Who furnishes the various tools of your trade? If you, maybe you are an IC. If the company, maybe you are an employee. (This one is not a huge factor....but if the company furnishes the tools of the trade, that will surely tilt things toward the employee status)

Do you stand a chance of making a profit or loss? If so, maybe you are an IC. If not, maybe you are an employee.

I could go on, but I am sure you get the gist. No one factor necessarily determines all, but multiple factors leaning one way or the other might carry the day.

Disclaimer: I am not a lawyer or a CPA shocked.png . However, I did operate a business for many years that had a workforce consisting of a combination of about 70 employees and about 150 ICs. The management team worked very hard to make sure that the ICs remained ICs. I had numerous relevant agreements reviewed by competent labor law attorneys, and we attended numerous training workshops conducted by prominent labor law attorneys, so I know about this stuff.

I didn’t know that it was illegal. I was trying to figure out for myself it was just really with the headache or not . My last career , a barber, was all 1099 and I do understand the headache of balancing your books and keep all receipts I just know that trucking and barbering are totally different. I’m gonna look into the illegal part if that’s the case then screw that I’ll stay where I’m at.

DAC:

Drive-A-Check Report

A truck drivers DAC report will contain detailed information about their job history of the last 10 years as a CDL driver (as required by the DOT).

It may also contain your criminal history, drug test results, DOT infractions and accident history. The program is strictly voluntary from a company standpoint, but most of the medium-to-large carriers will participate.

Most trucking companies use DAC reports as part of their hiring and background check process. It is extremely important that drivers verify that the information contained in it is correct, and have it fixed if it's not.

OOS:

When a violation by either a driver or company is confirmed, an out-of-service order removes either the driver or the vehicle from the roadway until the violation is corrected.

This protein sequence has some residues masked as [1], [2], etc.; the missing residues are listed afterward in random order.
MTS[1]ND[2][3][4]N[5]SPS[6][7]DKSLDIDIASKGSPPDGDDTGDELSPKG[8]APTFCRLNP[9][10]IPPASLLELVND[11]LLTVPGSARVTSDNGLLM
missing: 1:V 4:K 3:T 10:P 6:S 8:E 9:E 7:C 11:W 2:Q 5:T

Philly Boy's Comment
member avatar

Hey Dave thank for that information. You must definitely brought up a quite a few things that I did not take into consideration and it’s much appreciated. Thank you.

Old School's Comment
member avatar

Excellent points Dave! That was well laid out and clearly stated. Thanks!

Folks, most of the time in the trucking business, if you are offered a 1099 job, the company is doing something shady/illegal. It is very common though.

LDRSHIP's Comment
member avatar

It is more than just trucking. I was a barber as well. There IS a lot of shady employment practices in barbering. Pretty much all barbers are given 1099s. Many though should be given W-2's. I am sure you are aware that an 'employer' paying you as a 1099 is just to avoid taxes and certain responsibilities such as workers compensation.

In barbering the biggest single thing I can point to is if you booth rent, than you are an IC. If you earn a commission than you are an employee. However many barbers are illegally classified as 1099 even though they are paid commission and have their hours set by the employer. Than again just trying to get that 1099 at the end of the year is an utter headache.

In trucking I would say unless you own your truck, pick your loads, and/or are free to obtain loads from other brokers, don't do a 1099. Just my opinion, mind you.

Drive Safe and God Speed

DAC:

Drive-A-Check Report

A truck drivers DAC report will contain detailed information about their job history of the last 10 years as a CDL driver (as required by the DOT).

It may also contain your criminal history, drug test results, DOT infractions and accident history. The program is strictly voluntary from a company standpoint, but most of the medium-to-large carriers will participate.

Most trucking companies use DAC reports as part of their hiring and background check process. It is extremely important that drivers verify that the information contained in it is correct, and have it fixed if it's not.